No, philosophy requires something different - something to the effect of putting your money where your mouth is, no? Alas, we entertain very few philosophers these days...plenty of writers, though. Of every sort and genre: fiction, non-fiction, theory-fiction, creative and otherwise.

Now is about the time someone will remember a certain Sartre, and his writing 'commitment': "...the freedom of writing implies the freedom of the citizen. One does not write for slaves. The art of prose is bound up with the only regime in which prose has meaning, democracy. When one is threatened, the other is too. And it is not enough to defend them with the pen." [2]

Hence a philosopher, generally is not an academic, which begs the question - "Where are the philosophers?" - as they are largely not, in the corporatist academy. Yes, a philosopher may teach, but that cannot be her primary practice, otherwise she risks being simply that, a teacher. However meritorious teaching may be, 'tis another endeavor indeed, as we've just established. And now, we have entered the realm of philosophy, and philosophers, with a word: risk. . . .

Read the rest here:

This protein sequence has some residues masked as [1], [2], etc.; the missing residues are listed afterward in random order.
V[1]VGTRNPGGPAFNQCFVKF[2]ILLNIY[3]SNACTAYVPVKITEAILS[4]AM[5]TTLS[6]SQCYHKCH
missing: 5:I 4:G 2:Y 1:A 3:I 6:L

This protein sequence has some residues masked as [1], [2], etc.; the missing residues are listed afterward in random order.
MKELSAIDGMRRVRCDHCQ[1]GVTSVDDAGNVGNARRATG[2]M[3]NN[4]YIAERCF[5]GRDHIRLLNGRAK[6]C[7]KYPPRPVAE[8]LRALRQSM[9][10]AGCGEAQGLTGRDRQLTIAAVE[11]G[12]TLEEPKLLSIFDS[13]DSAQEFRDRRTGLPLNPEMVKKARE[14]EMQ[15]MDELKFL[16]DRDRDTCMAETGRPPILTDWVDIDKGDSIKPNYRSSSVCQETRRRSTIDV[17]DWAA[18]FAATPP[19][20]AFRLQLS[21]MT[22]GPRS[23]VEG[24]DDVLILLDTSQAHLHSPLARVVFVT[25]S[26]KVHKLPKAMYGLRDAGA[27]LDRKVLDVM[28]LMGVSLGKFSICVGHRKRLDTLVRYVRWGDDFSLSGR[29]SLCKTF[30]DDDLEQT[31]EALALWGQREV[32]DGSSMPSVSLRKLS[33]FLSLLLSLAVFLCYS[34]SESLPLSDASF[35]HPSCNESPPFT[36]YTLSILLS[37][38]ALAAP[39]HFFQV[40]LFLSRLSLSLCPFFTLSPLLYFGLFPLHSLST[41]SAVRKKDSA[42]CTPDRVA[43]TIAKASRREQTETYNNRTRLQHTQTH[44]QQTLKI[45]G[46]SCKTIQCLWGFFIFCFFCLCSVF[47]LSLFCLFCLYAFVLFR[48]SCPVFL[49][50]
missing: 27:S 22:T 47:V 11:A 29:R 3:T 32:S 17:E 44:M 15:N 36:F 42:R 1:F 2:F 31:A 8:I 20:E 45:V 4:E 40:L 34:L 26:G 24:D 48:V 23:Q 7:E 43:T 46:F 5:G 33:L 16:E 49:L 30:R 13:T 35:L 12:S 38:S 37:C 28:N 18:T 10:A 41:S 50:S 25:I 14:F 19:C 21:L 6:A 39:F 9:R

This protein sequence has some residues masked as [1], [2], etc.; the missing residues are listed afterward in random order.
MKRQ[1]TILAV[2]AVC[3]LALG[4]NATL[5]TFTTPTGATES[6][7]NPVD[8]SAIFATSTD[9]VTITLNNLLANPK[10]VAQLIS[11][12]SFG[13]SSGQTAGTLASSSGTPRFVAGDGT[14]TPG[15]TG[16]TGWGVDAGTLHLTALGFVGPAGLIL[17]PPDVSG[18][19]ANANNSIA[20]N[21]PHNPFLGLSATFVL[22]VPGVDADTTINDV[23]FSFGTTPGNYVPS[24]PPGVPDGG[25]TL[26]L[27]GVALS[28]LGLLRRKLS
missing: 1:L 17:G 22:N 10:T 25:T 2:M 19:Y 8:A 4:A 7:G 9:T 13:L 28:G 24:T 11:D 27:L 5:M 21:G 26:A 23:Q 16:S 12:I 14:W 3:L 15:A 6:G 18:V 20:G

Barnes, Barry. Review of Massimo Pigliucci, NONSENSE ON STILTS. NDPR (July 2010).

Pigliucci, Massimo. Nonsense on Stilts: How to Tell Science from Bunk. Chicago: U of Chicago P, 2010.

The title serves well as an indication of the genre to which this book belongs. Directed to the general reader, it is an attempt by a philosopher of science to assist her in dealing with the problem of demarcating science from non-science. For the author this is a moral problem and not simply a technical or aesthetic one: belief in science is conducive to our good, whereas belief in non-science or pseudoscience, of which instances are worryingly abundant, is conducive to harm and has to be opposed. Thus, we shall not go too far wrong if we identify Pigliucci as a science warrior and his book as a contribution to the literature of the science wars.

The content is certainly as this would lead us to expect. The usual suspects are attacked: postmodernists, humanist intellectuals, religious fundamentalists and the like. The usual examples appear: UFOs, paranormal phenomena, and of course criticisms of evolution. A potted history of science from Aristotle's time is laid on (innocent Whiggism for the most part), and a flatpack philosophy of science (naturalist and verificationist). More idiosyncratic and slightly more interesting are discussions of science in the media ('it's crazy out there') and of think tanks ('Caveat Emptor!'). And the author is a little less respectful than usual of heroic figures in science and philosophy, scorning to conceal the sheer viciousness of Isaac Newton, for example, and hinting that Plato/Socrates may well have been an overbearing old bore whose notion of dialogue bears scant resemblance to our own. None of this, however, alters the fact that for anyone who has encountered this sort of thing before little of philosophical interest is likely to be learned from the present example, unless it is through reflection on the function and design of such texts themselves. . . .